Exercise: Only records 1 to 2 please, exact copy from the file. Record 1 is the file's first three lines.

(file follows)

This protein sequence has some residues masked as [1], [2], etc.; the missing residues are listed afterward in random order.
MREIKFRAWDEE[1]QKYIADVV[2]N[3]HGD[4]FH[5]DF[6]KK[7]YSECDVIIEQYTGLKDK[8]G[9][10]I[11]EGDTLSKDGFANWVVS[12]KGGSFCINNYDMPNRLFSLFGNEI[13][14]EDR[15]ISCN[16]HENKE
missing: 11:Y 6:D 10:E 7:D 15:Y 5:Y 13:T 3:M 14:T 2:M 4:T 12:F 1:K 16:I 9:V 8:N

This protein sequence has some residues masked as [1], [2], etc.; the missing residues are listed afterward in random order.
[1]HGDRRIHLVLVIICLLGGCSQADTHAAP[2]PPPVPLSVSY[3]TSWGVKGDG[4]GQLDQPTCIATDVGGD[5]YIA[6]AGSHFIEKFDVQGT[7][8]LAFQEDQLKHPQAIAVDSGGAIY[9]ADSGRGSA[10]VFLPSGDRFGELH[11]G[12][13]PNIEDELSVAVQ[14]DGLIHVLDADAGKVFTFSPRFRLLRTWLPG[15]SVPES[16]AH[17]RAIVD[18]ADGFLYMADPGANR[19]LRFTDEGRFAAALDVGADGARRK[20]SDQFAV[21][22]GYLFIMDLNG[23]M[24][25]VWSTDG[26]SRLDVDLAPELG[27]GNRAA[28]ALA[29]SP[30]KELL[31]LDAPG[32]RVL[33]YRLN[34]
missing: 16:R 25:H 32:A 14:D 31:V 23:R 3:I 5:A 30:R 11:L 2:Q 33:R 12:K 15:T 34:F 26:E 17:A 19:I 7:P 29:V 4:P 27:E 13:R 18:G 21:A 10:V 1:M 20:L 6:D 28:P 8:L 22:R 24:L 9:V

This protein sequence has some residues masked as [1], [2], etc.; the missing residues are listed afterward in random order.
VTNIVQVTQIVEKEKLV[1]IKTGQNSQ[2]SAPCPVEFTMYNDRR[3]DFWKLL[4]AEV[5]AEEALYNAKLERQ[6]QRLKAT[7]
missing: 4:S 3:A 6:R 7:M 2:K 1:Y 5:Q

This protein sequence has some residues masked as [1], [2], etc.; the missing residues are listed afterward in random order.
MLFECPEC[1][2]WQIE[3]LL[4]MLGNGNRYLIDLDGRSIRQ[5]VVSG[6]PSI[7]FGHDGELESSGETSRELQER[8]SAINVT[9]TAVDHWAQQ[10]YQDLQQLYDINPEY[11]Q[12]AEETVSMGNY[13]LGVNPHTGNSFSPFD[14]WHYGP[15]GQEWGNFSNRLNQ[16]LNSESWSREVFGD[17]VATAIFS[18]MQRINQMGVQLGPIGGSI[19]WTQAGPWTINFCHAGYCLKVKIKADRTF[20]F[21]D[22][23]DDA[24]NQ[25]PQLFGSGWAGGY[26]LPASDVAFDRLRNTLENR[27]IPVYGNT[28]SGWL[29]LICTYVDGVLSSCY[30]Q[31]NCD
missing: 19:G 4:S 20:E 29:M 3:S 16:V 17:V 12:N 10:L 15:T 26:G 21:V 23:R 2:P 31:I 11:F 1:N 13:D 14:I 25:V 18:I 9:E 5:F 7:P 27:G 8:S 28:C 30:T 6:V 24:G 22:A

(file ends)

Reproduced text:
This protein sequence has some residues masked as [1], [2], etc.; the missing residues are listed afterward in random order.
MREIKFRAWDEE[1]QKYIADVV[2]N[3]HGD[4]FH[5]DF[6]KK[7]YSECDVIIEQYTGLKDK[8]G[9][10]I[11]EGDTLSKDGFANWVVS[12]KGGSFCINNYDMPNRLFSLFGNEI[13][14]EDR[15]ISCN[16]HENKE
missing: 11:Y 6:D 10:E 7:D 15:Y 5:Y 13:T 3:M 14:T 2:M 4:T 12:F 1:K 16:I 9:V 8:N

This protein sequence has some residues masked as [1], [2], etc.; the missing residues are listed afterward in random order.
[1]HGDRRIHLVLVIICLLGGCSQADTHAAP[2]PPPVPLSVSY[3]TSWGVKGDG[4]GQLDQPTCIATDVGGD[5]YIA[6]AGSHFIEKFDVQGT[7][8]LAFQEDQLKHPQAIAVDSGGAIY[9]ADSGRGSA[10]VFLPSGDRFGELH[11]G[12][13]PNIEDELSVAVQ[14]DGLIHVLDADAGKVFTFSPRFRLLRTWLPG[15]SVPES[16]AH[17]RAIVD[18]ADGFLYMADPGANR[19]LRFTDEGRFAAALDVGADGARRK[20]SDQFAV[21][22]GYLFIMDLNG[23]M[24][25]VWSTDG[26]SRLDVDLAPELG[27]GNRAA[28]ALA[29]SP[30]KELL[31]LDAPG[32]RVL[33]YRLN[34]
missing: 16:R 25:H 32:A 14:D 31:V 23:R 3:I 5:A 30:R 11:L 2:Q 33:R 12:K 15:T 34:F 26:E 17:A 19:I 7:P 29:V 4:P 27:E 13:R 18:G 21:A 10:V 1:M 20:L 6:D 28:P 8:L 22:R 24:L 9:V